Data stewardship involves all activities required to ensure that digital research data are findable, accessible, interoperable, and reusable (FAIR) in the long term. This includes data management, archiving, and reuse by third parties. It is an ongoing learning process that is continually refined and tailored to your specific research project.
Adequate data stewardship ensures that:
Data stewardship involves all activities required to ensure that digital research data are findable, accessible, interoperable, and reusable (FAIR) in the long term, including data management, archiving and reuse by third parties. The precise definition of data stewardship and its distinction with data management is a topic of ongoing expert discussions.
DTL uses the following definition for data stewardship: ‘Responsible planning and executing of all actions on digital data before, during and after a research project, with the aim of optimizing the usability, reusability and reproducibility of the resulting data’.
Yes, the ‘Landelijk Coördinatiepunt Research Data Management (LCRDM)’ has developed a glossary of research data management terms, in collaboration with the NFU.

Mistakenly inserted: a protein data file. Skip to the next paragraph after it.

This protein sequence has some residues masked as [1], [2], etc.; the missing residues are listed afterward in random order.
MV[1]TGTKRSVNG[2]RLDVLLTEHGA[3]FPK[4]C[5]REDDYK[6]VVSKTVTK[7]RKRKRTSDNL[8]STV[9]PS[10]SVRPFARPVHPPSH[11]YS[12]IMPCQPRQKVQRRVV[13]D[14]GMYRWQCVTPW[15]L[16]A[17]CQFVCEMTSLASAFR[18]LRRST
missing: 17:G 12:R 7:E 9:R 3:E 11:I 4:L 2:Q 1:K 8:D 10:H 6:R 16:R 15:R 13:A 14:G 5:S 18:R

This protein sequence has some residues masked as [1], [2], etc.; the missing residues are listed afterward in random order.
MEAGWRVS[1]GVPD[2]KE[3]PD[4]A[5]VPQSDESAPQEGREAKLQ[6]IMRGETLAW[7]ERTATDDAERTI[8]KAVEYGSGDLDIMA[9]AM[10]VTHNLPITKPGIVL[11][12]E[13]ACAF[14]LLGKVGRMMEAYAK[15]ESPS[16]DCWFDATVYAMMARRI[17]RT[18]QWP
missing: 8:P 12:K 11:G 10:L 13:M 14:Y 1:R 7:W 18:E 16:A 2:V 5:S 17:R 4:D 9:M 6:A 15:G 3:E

The HANDS’ toolbox contains an overview of data-related courses.
The need for students to be trained in data stewardship and data science as a standard part of their curriculum is becoming obvious. New programmes are being developed to answer to this need in the best way. An example of this is the Dutch-Flemish HELIS Academy project, which is supported by the EU.
The scope of this document is restricted to data stewardship, yet may sometimes refer to general research practices that are linked with data stewardship in practice (such as informed consent or Open Access).
Yet if you need detailed information about these subjects, we advise you to visit the ELSI Servicedesk and/or the National Platform Open Science. Also, it is advised to take a look at the 'NFU richtlijn Kwaliteitsborging Mensgebonden Onderzoek 2019'.